Today, we have come to the presence of a “secular sectarian” Lebanese left, which has retired from its duties, vacillating between a Lebanese nationalist vision and an Arab nationalist position in the archaic sense of the word. It is intellectually lazy, politically cowardly, folkloric, carrying a vulgar Marxist discourse with an opportunistic tendency, and not self-sufficient; such that it adopts a narrative of injustice starting with the “imperial West” and ending with lamentation over the “injustice” committed by the other Lebanese sectarian parties towards it. When the left does not question ready-made answers, it becomes (in a sense) a “religious” left. The Lebanese left is united with all the oppressed peoples of the world, with the exception of the Arab peoples. Maybe it is because those [Arab peoples] are in their depths [really] still … “Muslim”, meaning they are not “secular” enough!
There is a deeper problem facing leftists and communists on the theoretical level. It is the “freedom” called for by the crushed Arab masses from [the Atlantic] Ocean to [the Arab] Gulf. In and of itself, this was an expression of a dignity, lost because of regimes that govern in a ‘local’ colonial fashion. Thinking about this issue is more important today than our endless pleas for analyses by the martyr Mahdi Amel or the economic determinism that Marxism itself has surpassed. Many traditional communists consider the subject of “democracy” as a “bourgeois” issue. They ignore the fact that the right to vote, the right to express one’s opinion, and [the right] to form political parties was never a “liberal” gift, but something that came as a result of struggles fought out by the working class and the peasantry. For this [reason], the loathing of political freedom by describing it as “bourgeois freedom” is at the root of stances [that are] neglectful of the demands of the masses, which want ‘dignity’ before anything else.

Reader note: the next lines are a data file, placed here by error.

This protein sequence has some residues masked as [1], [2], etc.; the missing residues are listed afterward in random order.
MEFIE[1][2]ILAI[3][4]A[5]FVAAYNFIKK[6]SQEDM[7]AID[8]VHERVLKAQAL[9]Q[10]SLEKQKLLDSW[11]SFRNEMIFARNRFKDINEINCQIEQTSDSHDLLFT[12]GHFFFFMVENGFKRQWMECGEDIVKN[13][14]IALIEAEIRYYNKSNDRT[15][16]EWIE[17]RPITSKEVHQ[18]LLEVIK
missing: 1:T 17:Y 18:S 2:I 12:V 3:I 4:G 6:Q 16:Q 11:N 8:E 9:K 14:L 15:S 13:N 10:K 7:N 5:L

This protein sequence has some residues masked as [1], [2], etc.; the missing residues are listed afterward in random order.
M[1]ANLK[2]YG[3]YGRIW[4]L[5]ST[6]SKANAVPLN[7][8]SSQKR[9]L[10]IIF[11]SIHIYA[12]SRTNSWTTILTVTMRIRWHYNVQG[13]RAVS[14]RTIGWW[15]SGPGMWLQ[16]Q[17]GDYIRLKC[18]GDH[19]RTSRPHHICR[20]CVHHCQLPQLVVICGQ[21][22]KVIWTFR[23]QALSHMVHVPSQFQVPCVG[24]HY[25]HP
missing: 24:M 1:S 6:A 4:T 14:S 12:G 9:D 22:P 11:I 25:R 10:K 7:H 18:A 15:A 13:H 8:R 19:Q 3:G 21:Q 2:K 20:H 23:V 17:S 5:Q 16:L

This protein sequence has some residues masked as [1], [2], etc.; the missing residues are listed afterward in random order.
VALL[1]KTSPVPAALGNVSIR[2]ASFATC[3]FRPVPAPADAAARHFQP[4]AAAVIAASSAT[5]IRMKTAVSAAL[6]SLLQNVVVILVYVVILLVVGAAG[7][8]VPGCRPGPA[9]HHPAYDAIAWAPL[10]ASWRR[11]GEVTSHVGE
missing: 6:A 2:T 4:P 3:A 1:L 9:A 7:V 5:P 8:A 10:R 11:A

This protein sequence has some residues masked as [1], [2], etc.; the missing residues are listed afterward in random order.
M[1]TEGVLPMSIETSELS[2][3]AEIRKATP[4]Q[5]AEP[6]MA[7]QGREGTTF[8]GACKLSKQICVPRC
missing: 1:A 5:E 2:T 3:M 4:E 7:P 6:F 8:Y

Today, there are three matters which constitute the rightwing leaning of Lebanese “left”: the secular sectarianism which was transformed into a politics of identity; the disease of elitism, which despises the struggling classes; and the absence of intellectual renewal because of the repeating of deaf leftist prayers, which claim to answer every worry and complaint. We are in need of a new left. From this [premise], [this is] a call to the comrades in the Communist Party to become aware of the historic role that they must view [things] from, as well as to cease having the infantile and purely “emotional” relationship with their established party … simply because it is the “Communist Party.” We say this, hoping that the left will return to the left and the Communist Party to its communism. Circumstances indicate that hard times will befall on this country [Lebanon], and then we will truly need this new left.